on a windy night, storm a-brewing,
cold bottle of white wine on the desk,
stale tobacco in the pouch,
and Alan Jackson and Hank Williams
(father and son) speaking to me.
staring outside, remembering lost
friends, loves, embraces, life.
the dives of another country, the
endless rows of drunks and junkies
populating parks and dark alleys.
the fancy establishments of this town, the razed hometown of dead
long gulps from the bottle that freezes
my hand, sheaths of blue smoke rising
from the filled ashtray. too long since
the last true alcoholic night,
a night of truth and cruel nightmares
drowning in infernal pits.
the bottom reached too soon, another
bottle cracked open,
cork thrown away, its purpose
cigarettes, white wine, and good music,
teleporting me back to simpler times,
when nirvana and the great blue dragon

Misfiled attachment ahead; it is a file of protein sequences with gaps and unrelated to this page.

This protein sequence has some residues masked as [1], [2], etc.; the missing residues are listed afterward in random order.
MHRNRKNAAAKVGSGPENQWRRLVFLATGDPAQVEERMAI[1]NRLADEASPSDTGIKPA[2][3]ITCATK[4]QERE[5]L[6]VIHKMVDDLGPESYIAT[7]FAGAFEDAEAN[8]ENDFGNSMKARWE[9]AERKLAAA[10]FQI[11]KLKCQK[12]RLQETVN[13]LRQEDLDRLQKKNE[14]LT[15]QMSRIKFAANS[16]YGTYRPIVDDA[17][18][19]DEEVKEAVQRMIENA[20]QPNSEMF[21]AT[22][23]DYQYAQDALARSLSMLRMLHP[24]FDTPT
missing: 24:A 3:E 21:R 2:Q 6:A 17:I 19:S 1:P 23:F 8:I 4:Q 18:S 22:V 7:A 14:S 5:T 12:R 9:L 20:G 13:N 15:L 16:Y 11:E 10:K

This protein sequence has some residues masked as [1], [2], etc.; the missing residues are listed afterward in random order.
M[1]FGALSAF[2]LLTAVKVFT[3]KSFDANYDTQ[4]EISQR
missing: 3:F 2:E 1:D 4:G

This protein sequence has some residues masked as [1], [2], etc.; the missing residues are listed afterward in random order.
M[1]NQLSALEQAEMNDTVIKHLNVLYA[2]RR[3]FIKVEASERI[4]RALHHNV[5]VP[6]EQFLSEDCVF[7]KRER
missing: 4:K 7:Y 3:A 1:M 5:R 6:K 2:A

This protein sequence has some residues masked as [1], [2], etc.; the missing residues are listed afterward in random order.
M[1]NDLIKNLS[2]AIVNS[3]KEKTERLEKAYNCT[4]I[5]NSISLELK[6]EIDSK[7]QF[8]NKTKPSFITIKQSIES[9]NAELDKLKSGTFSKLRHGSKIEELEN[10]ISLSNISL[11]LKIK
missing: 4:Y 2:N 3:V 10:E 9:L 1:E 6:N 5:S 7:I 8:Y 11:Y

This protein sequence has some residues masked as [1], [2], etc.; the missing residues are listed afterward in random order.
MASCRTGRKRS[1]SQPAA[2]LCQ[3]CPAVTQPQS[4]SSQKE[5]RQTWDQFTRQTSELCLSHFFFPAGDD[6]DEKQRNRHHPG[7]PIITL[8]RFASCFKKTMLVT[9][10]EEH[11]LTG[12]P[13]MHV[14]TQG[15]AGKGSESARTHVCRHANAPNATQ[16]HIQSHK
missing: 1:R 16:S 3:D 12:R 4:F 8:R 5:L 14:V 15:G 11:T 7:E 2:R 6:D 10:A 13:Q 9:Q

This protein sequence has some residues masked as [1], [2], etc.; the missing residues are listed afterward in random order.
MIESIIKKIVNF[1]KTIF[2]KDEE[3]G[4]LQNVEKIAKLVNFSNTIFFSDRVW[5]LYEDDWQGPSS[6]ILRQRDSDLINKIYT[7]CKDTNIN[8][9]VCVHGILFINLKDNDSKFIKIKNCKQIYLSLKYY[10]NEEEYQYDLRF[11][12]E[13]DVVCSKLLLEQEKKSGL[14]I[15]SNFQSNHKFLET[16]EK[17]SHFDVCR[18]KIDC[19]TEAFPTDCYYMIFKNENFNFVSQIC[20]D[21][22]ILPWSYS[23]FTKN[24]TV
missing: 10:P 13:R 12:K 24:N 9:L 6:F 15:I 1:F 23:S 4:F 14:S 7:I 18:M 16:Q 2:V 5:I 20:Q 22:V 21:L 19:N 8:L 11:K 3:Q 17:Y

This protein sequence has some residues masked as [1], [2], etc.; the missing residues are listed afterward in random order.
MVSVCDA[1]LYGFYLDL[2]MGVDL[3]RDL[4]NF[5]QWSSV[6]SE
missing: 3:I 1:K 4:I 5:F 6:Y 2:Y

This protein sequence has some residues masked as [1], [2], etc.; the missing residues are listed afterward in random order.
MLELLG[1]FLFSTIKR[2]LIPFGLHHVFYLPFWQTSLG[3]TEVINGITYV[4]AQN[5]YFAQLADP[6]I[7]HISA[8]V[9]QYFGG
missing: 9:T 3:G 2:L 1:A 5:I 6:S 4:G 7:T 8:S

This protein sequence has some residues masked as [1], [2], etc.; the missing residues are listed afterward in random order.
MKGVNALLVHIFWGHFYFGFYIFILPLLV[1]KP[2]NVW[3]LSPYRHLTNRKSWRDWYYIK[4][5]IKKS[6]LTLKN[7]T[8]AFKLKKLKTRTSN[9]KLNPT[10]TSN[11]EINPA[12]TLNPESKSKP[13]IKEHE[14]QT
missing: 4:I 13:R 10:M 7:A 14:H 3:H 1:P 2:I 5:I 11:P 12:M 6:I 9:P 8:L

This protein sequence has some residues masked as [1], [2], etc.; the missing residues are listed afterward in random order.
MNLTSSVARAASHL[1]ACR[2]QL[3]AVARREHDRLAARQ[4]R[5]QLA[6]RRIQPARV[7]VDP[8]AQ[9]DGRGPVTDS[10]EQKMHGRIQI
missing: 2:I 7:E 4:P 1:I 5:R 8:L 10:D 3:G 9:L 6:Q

were all I chased, all
I gave a damn about. when Emily would
sit next to me,
smile, and say “let’s have another,”
meaning the fourth
bottle of drugstore wine or second
bottle of Kentucky rotgut.
each sip longer, more refreshing;
hitting the aching heart,
kindling the perishing soul. Emily, her
lips on mine, as we
dance under the Purple Rain. now, all alone,
the storm my only friend. another
Hank, I too am so lonesome I could cry. it’s all right.
you made it; perhaps, I’ll make it.
only a year younger than you were
when you left the world.
plenty of time for the last chapter.
a dash to the liquor store. a visit
to the nearby bar. somewhere where
Emily’s spirit’s still alive and kicking.
somewhere. far far fucking away.
jumping off the wagon; it comes back
and drives over me.
again and again. I ain’t climbing back up!
it’s over. bottle number four, sun’s
coming up, a deluge comes and people
go to work under pink umbrellas.